Solutions That Cost You And Your Organization Nothing!

Some of the best solutions often cost the organization nothing and are simple to implement. To rid your organization of the busyness that may actually be holding it back from greatness, try implementing some or all of the following:
1. Require that all telephone calls and emails are replied to within 24 hours of receipt, no matter where the individual may be or what the individual may be doing. In our current electronic age, there is no excuse for not being immediately responsive.
2. Eliminate all unnecessary meetings and require that all necessary meetings start and end on time and have an agenda that was circulated to all participants at least 24 hours prior to the meeting. Cancel meetings that are not necessary and only involve key decision makers who can impact the outcome of the meeting. Do not allow individuals to invite multiple layers of support people to attend the meeting. Instead, require that they have the answers themselves rather than diverting the question to someone on their team.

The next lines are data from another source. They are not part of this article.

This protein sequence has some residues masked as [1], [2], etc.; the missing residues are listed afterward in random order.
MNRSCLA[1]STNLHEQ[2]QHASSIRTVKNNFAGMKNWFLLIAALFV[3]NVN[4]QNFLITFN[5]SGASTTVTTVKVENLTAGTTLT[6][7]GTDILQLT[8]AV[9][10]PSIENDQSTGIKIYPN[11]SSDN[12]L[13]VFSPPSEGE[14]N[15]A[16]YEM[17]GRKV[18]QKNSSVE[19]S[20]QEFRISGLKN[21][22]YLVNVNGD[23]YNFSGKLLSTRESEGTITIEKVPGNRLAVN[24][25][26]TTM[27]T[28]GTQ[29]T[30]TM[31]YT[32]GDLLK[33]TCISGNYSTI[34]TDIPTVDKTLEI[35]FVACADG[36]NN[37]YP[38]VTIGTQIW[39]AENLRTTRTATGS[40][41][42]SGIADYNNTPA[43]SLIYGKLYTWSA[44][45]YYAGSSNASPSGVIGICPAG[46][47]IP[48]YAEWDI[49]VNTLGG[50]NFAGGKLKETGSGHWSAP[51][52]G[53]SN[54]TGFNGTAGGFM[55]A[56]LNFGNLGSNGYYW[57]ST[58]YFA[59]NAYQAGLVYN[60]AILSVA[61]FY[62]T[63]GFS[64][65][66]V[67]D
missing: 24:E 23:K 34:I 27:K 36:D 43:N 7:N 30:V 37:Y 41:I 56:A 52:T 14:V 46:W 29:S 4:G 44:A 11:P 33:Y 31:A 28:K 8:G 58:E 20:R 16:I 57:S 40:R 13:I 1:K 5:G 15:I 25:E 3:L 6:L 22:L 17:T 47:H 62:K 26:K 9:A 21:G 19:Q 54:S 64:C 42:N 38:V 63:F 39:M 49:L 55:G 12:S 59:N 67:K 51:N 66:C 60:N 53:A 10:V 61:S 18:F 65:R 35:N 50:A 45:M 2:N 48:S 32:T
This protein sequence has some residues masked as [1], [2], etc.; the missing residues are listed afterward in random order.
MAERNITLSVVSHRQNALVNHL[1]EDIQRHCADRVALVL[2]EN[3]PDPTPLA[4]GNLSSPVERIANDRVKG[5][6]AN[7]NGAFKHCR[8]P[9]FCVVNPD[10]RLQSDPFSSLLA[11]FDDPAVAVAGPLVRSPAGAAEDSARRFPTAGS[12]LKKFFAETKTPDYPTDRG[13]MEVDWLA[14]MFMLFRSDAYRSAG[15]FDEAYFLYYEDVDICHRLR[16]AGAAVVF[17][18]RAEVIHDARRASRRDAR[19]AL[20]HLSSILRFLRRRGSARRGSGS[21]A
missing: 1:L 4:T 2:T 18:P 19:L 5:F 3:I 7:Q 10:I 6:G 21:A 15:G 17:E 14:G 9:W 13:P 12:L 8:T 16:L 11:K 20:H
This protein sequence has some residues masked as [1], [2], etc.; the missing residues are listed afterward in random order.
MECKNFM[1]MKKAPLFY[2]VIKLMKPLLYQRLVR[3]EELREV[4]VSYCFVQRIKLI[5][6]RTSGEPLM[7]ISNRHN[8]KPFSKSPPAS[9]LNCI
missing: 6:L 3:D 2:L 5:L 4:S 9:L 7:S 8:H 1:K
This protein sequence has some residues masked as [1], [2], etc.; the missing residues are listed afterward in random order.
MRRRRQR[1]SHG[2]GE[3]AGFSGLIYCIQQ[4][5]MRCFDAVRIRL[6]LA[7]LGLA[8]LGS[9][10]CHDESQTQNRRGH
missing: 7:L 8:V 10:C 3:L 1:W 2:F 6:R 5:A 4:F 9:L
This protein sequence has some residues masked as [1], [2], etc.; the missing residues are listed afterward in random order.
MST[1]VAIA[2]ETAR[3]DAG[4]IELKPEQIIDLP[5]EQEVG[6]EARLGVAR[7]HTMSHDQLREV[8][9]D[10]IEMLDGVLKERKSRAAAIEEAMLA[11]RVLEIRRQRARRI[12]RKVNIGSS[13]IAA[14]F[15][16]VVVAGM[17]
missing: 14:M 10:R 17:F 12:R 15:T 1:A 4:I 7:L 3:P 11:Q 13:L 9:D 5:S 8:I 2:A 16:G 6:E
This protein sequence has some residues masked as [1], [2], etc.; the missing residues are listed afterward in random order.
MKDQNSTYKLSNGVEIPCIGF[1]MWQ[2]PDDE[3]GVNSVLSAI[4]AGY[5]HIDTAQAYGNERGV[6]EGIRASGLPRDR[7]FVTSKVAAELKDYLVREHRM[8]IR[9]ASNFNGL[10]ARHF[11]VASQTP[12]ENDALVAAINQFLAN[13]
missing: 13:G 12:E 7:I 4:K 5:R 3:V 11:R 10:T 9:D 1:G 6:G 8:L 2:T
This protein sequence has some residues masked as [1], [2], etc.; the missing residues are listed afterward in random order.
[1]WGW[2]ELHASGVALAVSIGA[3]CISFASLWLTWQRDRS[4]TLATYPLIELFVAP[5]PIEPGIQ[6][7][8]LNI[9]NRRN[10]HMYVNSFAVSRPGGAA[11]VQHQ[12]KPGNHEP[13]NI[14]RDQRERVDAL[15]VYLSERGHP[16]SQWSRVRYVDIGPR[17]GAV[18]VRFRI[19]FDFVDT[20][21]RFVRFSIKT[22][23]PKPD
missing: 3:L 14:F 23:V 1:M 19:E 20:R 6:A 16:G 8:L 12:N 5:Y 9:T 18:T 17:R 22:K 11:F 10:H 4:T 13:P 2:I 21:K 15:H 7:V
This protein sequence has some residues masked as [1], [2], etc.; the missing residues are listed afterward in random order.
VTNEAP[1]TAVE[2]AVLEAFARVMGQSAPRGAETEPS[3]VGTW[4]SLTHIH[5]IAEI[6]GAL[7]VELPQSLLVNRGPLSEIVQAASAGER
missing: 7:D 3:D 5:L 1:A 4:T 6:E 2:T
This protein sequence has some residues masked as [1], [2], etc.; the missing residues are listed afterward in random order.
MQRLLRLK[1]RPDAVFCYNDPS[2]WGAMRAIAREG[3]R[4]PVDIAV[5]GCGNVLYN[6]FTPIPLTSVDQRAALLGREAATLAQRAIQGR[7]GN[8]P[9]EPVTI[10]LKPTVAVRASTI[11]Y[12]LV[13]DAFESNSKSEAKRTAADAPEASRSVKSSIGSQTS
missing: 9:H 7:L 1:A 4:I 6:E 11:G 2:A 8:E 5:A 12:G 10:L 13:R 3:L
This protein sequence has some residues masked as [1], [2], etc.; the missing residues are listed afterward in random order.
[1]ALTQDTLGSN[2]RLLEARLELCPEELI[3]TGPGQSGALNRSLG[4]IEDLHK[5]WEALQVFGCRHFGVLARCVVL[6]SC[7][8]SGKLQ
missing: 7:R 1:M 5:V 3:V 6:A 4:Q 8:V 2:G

3. Institute one day each week as a “no meeting day,” enabling your management team to manage by “walking around” and engaging the workforce.
4. Foster decisiveness within your team by instituting an “enough is enough” rule that states that one more test, or one more committee meeting that will not provide new information is not allowed. This will rid your organization of “paralysis analysis” while causing it to be much more competitive in the marketplace.
5. Do not allow busyness to be an excuse for not keeping commitments or getting things done. Deal directly with those individuals or departments that are constantly too busy to get things done.
6. Set the example by “doing what you said you were going to do, when you said you were going to do it!”


The U.S. economy is firmly in a turnaround and all indicators are good for financial growth and increased productivity. Now is the time to make sure that you and your leadership team is firmly committed and ready to take their performance and the performance of their team members to the next level.

Please Contact us or call us at 1-480-467-0344 (USA) and we would be pleased to discuss, clarify or expand on any of the above points.